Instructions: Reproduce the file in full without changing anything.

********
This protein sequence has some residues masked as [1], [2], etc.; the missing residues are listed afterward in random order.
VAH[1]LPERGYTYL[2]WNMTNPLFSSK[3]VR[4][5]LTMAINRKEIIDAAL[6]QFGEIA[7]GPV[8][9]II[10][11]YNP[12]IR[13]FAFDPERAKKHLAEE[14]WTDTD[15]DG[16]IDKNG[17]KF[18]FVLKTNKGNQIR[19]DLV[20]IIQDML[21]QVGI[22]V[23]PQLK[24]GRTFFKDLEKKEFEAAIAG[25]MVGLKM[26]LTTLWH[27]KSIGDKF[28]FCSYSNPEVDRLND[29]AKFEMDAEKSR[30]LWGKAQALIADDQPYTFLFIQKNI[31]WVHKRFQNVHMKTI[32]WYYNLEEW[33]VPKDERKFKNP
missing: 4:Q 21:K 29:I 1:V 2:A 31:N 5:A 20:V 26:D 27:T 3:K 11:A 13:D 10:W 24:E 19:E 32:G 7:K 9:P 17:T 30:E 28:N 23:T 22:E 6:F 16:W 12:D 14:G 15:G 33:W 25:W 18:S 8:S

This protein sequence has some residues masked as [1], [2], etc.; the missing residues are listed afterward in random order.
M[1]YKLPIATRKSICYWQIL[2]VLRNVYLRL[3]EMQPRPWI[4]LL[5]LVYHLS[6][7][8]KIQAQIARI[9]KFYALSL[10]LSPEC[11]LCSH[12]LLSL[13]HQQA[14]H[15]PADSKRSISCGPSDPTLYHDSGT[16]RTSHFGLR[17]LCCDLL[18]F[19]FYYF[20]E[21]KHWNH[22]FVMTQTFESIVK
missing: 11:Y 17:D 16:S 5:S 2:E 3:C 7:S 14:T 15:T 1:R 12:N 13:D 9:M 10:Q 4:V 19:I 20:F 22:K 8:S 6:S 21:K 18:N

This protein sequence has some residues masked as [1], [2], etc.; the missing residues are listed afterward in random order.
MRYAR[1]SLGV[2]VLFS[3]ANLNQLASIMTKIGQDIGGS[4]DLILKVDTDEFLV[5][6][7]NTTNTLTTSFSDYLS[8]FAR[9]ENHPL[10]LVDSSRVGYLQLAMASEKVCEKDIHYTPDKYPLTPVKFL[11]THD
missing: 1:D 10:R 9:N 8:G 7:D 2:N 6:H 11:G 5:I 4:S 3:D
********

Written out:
This protein sequence has some residues masked as [1], [2], etc.; the missing residues are listed afterward in random order.
VAH[1]LPERGYTYL[2]WNMTNPLFSSK[3]VR[4][5]LTMAINRKEIIDAAL[6]QFGEIA[7]GPV[8][9]II[10][11]YNP[12]IR[13]FAFDPERAKKHLAEE[14]WTDTD[15]DG[16]IDKNG[17]KF[18]FVLKTNKGNQIR[19]DLV[20]IIQDML[21]QVGI[22]V[23]PQLK[24]GRTFFKDLEKKEFEAAIAG[25]MVGLKM[26]LTTLWH[27]KSIGDKF[28]FCSYSNPEVDRLND[29]AKFEMDAEKSR[30]LWGKAQALIADDQPYTFLFIQKNI[31]WVHKRFQNVHMKTI[32]WYYNLEEW[33]VPKDERKFKNP
missing: 4:Q 21:K 29:I 1:V 2:A 31:N 5:A 20:V 26:D 27:T 3:K 11:A 13:D 10:W 24:E 19:E 32:G 7:K 9:P 17:T 30:E 28:N 23:T 22:E 6:F 16:W 12:D 14:G 15:G 33:W 25:W 18:S 8:S

This protein sequence has some residues masked as [1], [2], etc.; the missing residues are listed afterward in random order.
M[1]YKLPIATRKSICYWQIL[2]VLRNVYLRL[3]EMQPRPWI[4]LL[5]LVYHLS[6][7][8]KIQAQIARI[9]KFYALSL[10]LSPEC[11]LCSH[12]LLSL[13]HQQA[14]H[15]PADSKRSISCGPSDPTLYHDSGT[16]RTSHFGLR[17]LCCDLL[18]F[19]FYYF[20]E[21]KHWNH[22]FVMTQTFESIVK
missing: 11:Y 17:D 16:S 5:S 2:E 3:C 7:S 14:T 15:T 1:R 12:N 13:D 9:M 10:Q 4:V 19:I 20:F 22:K 8:S 6:S 21:K 18:N

This protein sequence has some residues masked as [1], [2], etc.; the missing residues are listed afterward in random order.
MRYAR[1]SLGV[2]VLFS[3]ANLNQLASIMTKIGQDIGGS[4]DLILKVDTDEFLV[5][6][7]NTTNTLTTSFSDYLS[8]FAR[9]ENHPL[10]LVDSSRVGYLQLAMASEKVCEKDIHYTPDKYPLTPVKFL[11]THD
missing: 1:D 10:R 9:N 8:G 7:D 2:N 6:H 11:G 5:I 4:S 3:D